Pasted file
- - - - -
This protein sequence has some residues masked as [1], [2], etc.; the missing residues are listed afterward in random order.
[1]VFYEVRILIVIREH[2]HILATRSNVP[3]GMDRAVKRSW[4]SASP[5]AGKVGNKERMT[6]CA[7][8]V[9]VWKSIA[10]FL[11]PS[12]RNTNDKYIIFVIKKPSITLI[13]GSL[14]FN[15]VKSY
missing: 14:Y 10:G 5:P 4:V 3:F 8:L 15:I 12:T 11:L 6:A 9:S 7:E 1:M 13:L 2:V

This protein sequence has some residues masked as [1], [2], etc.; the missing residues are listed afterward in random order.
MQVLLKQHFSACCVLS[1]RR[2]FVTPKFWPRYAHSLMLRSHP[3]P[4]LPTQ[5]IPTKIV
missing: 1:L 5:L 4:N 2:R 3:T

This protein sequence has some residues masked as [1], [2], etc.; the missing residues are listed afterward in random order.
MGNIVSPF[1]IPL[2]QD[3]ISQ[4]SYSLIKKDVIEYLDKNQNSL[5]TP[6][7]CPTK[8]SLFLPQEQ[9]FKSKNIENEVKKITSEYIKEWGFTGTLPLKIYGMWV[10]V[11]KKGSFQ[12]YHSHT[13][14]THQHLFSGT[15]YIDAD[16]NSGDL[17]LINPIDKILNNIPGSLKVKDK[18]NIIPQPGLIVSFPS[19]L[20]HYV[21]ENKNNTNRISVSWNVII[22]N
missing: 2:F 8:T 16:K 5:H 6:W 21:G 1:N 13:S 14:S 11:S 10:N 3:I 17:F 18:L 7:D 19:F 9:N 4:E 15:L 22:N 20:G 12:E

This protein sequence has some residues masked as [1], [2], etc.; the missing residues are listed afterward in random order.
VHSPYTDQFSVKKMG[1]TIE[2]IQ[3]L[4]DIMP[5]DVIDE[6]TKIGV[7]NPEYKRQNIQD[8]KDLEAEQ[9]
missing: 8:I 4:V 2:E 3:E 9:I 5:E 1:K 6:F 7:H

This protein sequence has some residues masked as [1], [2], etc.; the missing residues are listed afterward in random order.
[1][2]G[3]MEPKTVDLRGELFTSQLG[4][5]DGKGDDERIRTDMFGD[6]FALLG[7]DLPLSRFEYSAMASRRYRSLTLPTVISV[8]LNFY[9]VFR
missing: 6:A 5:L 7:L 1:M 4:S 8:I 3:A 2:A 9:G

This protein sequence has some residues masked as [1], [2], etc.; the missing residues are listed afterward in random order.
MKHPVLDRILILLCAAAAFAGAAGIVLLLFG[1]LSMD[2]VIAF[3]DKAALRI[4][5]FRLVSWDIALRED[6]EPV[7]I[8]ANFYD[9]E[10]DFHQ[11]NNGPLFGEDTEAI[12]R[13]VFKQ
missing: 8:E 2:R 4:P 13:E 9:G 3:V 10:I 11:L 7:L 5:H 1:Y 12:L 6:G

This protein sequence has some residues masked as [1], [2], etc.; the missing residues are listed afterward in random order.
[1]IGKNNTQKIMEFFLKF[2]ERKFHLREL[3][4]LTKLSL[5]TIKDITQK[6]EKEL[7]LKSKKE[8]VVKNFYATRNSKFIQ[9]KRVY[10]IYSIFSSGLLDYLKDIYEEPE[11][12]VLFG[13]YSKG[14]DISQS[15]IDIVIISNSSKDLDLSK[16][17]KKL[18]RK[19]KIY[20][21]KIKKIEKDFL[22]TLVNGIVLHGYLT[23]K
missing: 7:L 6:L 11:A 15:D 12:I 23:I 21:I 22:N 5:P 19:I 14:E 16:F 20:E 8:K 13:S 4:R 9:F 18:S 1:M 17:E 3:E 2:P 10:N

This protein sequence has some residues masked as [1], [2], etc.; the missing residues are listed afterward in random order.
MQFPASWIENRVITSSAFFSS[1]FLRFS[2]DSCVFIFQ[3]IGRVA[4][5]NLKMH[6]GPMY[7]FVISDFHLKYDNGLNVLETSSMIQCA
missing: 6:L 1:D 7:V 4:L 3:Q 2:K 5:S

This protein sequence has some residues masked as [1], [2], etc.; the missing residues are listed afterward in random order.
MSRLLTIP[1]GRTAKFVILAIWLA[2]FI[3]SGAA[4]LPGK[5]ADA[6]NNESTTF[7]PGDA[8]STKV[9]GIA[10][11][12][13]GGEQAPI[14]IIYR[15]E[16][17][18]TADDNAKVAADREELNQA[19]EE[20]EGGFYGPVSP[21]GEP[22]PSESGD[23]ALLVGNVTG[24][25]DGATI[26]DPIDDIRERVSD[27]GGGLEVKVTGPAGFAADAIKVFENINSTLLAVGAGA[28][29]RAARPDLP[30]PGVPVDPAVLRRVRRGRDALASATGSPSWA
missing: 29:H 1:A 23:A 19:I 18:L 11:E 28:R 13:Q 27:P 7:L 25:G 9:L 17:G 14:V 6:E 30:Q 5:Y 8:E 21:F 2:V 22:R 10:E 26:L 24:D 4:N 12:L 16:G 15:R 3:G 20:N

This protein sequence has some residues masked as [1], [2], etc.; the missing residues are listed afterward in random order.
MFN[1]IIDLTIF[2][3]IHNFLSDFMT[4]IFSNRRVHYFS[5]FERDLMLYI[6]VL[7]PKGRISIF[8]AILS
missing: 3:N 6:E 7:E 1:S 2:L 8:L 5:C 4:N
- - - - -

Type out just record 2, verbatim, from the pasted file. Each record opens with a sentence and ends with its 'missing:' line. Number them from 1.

This protein sequence has some residues masked as [1], [2], etc.; the missing residues are listed afterward in random order.
MQVLLKQHFSACCVLS[1]RR[2]FVTPKFWPRYAHSLMLRSHP[3]P[4]LPTQ[5]IPTKIV
missing: 1:L 5:L 4:N 2:R 3:T